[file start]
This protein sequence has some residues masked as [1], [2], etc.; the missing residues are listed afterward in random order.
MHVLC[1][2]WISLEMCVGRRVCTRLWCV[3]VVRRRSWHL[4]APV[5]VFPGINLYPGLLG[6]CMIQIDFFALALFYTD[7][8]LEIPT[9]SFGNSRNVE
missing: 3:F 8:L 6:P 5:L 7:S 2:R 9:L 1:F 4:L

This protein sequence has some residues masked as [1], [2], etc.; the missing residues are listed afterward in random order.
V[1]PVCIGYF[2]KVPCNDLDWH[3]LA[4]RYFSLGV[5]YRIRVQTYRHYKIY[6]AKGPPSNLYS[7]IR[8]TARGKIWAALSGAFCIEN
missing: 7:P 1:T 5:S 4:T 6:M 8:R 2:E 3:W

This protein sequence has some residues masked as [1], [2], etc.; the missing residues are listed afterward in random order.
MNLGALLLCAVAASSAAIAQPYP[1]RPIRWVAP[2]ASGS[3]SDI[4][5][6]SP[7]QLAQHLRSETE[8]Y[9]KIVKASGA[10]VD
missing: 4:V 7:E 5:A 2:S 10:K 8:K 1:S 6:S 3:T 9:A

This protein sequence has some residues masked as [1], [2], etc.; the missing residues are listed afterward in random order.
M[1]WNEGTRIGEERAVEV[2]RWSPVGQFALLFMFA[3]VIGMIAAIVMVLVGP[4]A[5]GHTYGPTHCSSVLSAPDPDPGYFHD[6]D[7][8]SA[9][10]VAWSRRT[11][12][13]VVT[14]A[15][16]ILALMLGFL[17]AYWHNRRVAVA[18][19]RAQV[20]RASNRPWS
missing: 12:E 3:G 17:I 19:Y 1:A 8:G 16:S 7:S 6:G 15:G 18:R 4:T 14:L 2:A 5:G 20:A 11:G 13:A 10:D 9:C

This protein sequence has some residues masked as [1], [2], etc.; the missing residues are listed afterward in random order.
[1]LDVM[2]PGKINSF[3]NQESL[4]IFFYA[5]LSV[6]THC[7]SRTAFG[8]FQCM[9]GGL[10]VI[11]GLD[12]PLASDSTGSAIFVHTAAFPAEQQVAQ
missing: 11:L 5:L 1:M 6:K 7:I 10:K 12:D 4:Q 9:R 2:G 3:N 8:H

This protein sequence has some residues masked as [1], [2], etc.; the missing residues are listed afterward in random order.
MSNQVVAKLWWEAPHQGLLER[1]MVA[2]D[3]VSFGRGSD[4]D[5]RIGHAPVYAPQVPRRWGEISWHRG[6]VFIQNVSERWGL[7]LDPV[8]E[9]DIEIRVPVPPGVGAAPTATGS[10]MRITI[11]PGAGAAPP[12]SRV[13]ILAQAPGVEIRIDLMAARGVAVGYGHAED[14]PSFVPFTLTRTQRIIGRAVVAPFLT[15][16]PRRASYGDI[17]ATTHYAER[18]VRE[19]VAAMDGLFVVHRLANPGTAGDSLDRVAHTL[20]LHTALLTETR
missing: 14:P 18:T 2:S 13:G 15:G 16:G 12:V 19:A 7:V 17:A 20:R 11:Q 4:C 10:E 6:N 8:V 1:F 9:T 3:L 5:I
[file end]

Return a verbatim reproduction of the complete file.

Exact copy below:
This protein sequence has some residues masked as [1], [2], etc.; the missing residues are listed afterward in random order.
MHVLC[1][2]WISLEMCVGRRVCTRLWCV[3]VVRRRSWHL[4]APV[5]VFPGINLYPGLLG[6]CMIQIDFFALALFYTD[7][8]LEIPT[9]SFGNSRNVE
missing: 3:F 8:L 6:P 5:L 7:S 2:R 9:L 1:F 4:L

This protein sequence has some residues masked as [1], [2], etc.; the missing residues are listed afterward in random order.
V[1]PVCIGYF[2]KVPCNDLDWH[3]LA[4]RYFSLGV[5]YRIRVQTYRHYKIY[6]AKGPPSNLYS[7]IR[8]TARGKIWAALSGAFCIEN
missing: 7:P 1:T 5:S 4:T 6:M 8:R 2:E 3:W

This protein sequence has some residues masked as [1], [2], etc.; the missing residues are listed afterward in random order.
MNLGALLLCAVAASSAAIAQPYP[1]RPIRWVAP[2]ASGS[3]SDI[4][5][6]SP[7]QLAQHLRSETE[8]Y[9]KIVKASGA[10]VD
missing: 4:V 7:E 5:A 2:S 10:K 8:K 1:S 6:S 3:T 9:A

This protein sequence has some residues masked as [1], [2], etc.; the missing residues are listed afterward in random order.
M[1]WNEGTRIGEERAVEV[2]RWSPVGQFALLFMFA[3]VIGMIAAIVMVLVGP[4]A[5]GHTYGPTHCSSVLSAPDPDPGYFHD[6]D[7][8]SA[9][10]VAWSRRT[11][12][13]VVT[14]A[15][16]ILALMLGFL[17]AYWHNRRVAVA[18][19]RAQV[20]RASNRPWS
missing: 12:E 3:G 17:I 19:Y 1:A 8:G 16:S 7:S 6:G 15:G 18:R 4:T 14:L 2:A 5:G 20:A 11:G 13:A 10:D 9:C

This protein sequence has some residues masked as [1], [2], etc.; the missing residues are listed afterward in random order.
[1]LDVM[2]PGKINSF[3]NQESL[4]IFFYA[5]LSV[6]THC[7]SRTAFG[8]FQCM[9]GGL[10]VI[11]GLD[12]PLASDSTGSAIFVHTAAFPAEQQVAQ
missing: 11:L 5:L 1:M 6:K 7:I 10:K 12:D 4:Q 9:R 2:G 3:N 8:H

This protein sequence has some residues masked as [1], [2], etc.; the missing residues are listed afterward in random order.
MSNQVVAKLWWEAPHQGLLER[1]MVA[2]D[3]VSFGRGSD[4]D[5]RIGHAPVYAPQVPRRWGEISWHRG[6]VFIQNVSERWGL[7]LDPV[8]E[9]DIEIRVPVPPGVGAAPTATGS[10]MRITI[11]PGAGAAPP[12]SRV[13]ILAQAPGVEIRIDLMAARGVAVGYGHAED[14]PSFVPFTLTRTQRIIGRAVVAPFLT[15][16]PRRASYGDI[17]ATTHYAER[18]VRE[19]VAAMDGLFVVHRLANPGTAGDSLDRVAHTL[20]LHTALLTETR
missing: 14:P 18:T 2:S 13:G 15:G 16:G 12:V 19:A 7:V 17:A 20:R 11:Q 4:C 10:E 6:N 8:V 1:F 9:T 3:L 5:I